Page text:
MDH Releases Cancer Study

The Minnesota Department of Health is releasing a cancer study today, observing rates in areas where people have been drinking water contaminated with C8 and other perfluorochemicals.

The state is looking at the issue as the result of contamination detected around 3M manufacturing sites, somewhat similar in nature to the local issue with DuPont Washington Works. For decades, 3M used PFOS to make Scotchgard and many other products. PFOS is a sister chemical to PFOA. Both are known by their 8-carbon chains.

Most of the cancer rates observed were within expected limits, but the study did find some disturbing irregularities.

An excess of liver cancer was found in women living in one of the two counties examined. Further analysis showed that liver cancer rates in men ranked as high as double the state average while the incidents of liver cancer in women were as high as three times the expected rate.

Overall cancer rates in the two counties were very similar to the rest of the state, but the report says that the rates in the profiled communities are statistically uncertain due to the small populations involved. The report concludes that the few elevations observed must be interpreted very cautiously.

(A link to the study will be posted as soon as it becomes available.)

Wednesday, June 6, 2007

Book Review

From someone who obviously didn't read the book:

"Ohio-based newspaper reporter and radio news director Lyons tells the story of the manufactured chemical known commercially as Teflon, and its detection in the water supplies 12 states so far. The chemistry and toxicology, the government investigation, the reaction by the DuPont company that makes the stuff, popular movements, law suits, and similar cases are all part of the story." —SciTech Book News, June 2007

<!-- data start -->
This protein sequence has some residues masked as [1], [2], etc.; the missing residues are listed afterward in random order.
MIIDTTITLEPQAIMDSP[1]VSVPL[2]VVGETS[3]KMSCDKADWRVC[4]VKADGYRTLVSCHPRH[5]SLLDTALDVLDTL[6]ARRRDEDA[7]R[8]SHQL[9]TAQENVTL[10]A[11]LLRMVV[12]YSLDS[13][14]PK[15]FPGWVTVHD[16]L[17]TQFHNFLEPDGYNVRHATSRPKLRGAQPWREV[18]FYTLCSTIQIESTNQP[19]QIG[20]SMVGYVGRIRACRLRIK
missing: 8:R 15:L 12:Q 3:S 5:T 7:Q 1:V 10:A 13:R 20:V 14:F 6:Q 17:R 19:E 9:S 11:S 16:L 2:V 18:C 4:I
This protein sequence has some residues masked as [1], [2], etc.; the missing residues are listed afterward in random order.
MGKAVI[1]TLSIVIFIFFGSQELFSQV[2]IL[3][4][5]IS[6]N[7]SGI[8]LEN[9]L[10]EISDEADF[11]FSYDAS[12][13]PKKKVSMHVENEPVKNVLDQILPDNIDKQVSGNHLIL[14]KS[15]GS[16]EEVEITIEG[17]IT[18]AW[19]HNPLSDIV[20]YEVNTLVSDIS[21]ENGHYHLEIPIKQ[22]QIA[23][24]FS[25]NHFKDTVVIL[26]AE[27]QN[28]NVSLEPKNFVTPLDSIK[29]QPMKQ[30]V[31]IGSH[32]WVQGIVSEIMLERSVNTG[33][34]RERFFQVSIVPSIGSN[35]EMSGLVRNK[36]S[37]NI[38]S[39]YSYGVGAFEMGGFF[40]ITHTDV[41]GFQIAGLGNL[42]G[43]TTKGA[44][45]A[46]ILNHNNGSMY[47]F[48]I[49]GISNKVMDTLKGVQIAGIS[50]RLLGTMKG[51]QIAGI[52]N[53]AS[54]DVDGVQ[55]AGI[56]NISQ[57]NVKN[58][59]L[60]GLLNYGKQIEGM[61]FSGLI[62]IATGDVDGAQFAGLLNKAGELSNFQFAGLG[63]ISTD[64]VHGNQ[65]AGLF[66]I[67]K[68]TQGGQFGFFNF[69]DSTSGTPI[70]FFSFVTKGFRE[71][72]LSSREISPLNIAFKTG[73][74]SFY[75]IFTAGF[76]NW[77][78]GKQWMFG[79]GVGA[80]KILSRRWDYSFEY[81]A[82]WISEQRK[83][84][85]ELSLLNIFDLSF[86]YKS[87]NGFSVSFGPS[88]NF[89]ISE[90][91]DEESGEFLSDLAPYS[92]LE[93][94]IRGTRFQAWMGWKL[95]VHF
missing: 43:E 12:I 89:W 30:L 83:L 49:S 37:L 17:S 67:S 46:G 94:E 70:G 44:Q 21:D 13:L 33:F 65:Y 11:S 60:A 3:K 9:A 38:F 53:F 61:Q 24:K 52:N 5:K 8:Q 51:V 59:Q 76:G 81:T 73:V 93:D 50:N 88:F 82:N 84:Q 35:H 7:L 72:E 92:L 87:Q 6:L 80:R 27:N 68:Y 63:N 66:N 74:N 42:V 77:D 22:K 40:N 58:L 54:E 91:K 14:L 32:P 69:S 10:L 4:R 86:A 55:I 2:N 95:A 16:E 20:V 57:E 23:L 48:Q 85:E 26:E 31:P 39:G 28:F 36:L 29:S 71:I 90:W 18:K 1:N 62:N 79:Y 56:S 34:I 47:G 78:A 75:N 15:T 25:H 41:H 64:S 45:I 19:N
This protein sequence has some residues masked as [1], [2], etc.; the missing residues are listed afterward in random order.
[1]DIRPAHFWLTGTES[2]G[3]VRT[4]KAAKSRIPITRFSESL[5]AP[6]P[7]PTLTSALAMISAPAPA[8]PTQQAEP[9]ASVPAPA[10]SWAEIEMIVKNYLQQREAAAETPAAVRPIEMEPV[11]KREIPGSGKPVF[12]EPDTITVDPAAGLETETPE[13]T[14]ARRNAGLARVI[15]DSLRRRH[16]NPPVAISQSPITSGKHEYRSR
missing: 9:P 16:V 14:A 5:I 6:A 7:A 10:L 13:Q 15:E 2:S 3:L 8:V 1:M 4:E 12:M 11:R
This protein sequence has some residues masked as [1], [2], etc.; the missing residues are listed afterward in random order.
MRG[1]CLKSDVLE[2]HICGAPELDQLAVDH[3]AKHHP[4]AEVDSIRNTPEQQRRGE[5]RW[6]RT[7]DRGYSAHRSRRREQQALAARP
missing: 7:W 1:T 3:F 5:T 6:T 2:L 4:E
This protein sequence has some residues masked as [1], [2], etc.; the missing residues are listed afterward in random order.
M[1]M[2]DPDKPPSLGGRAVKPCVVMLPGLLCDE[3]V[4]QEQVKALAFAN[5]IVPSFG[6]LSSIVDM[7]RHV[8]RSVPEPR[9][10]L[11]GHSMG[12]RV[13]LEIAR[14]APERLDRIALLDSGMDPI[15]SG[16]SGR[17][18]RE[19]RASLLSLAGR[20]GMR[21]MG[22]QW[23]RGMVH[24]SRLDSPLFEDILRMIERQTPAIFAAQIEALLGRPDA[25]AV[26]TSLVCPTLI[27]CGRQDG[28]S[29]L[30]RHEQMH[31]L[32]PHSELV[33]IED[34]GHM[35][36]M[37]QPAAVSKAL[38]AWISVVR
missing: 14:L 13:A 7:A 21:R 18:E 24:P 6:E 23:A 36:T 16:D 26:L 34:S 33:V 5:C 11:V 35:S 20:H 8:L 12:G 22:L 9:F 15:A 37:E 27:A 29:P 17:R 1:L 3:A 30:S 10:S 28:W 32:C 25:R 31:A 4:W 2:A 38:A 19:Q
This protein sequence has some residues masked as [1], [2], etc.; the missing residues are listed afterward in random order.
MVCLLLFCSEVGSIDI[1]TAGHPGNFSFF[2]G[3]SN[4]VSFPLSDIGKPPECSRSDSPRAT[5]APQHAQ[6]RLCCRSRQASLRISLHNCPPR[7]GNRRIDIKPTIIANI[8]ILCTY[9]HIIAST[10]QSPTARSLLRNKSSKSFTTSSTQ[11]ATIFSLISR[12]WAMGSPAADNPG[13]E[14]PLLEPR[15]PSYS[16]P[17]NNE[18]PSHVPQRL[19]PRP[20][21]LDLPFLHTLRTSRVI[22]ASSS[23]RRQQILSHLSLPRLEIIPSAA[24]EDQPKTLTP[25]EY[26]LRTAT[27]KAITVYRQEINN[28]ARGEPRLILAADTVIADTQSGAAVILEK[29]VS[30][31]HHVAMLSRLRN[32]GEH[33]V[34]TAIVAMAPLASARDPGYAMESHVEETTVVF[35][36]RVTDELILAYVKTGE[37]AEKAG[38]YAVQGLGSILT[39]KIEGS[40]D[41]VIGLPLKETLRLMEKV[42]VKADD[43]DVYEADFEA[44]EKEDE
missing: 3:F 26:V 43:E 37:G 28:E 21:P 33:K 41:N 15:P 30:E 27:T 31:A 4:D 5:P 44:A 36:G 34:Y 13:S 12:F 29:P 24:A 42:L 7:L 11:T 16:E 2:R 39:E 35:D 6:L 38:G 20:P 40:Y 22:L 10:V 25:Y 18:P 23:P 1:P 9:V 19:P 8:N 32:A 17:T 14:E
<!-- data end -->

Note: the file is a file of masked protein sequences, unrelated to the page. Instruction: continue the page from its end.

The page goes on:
Please note: Nothing in the first sentence (past my last name) is true. But, I have no problem with the last sentence.

Upcoming Events

This Friday evening, June 8, I'll be celebrating Marietta's first Merchants and Artists Walk of the summer season with a book signing at American Flags and Poles. Some copies will be available at a special rate, and these events are always so full of fun and friends, so come on down and say hello!

(There's a very special event coming up in Athens, Ohio on June 30, but I'm waiting until I have a few more details to share.)

On July 11, I'll be offering a presentation on C8 at the O'Neill Senior Center in Marietta from 1:30 to 3:30 pm. We'll share a PowerPoint presentation designed to help people understand some basic truths about C8 and its presence in the Valley, and then we'll open things up for discussion. I'm looking forward to more of these little gatherings. (Please let your community or civic group know that I'm available and seeking out opportunities to speak.)

Between now and then I'm heading home to the great plains of the West. I do hope to share the book with some folks out there. But, more than anything I'm just ready to be home with the family for a spell. Last year, I wrote 5 chapters of the book in ten days at home in Kansas (thanks to my mother's constant vigilance with the girls). So, it will be especially nice to go back without a looming deadline!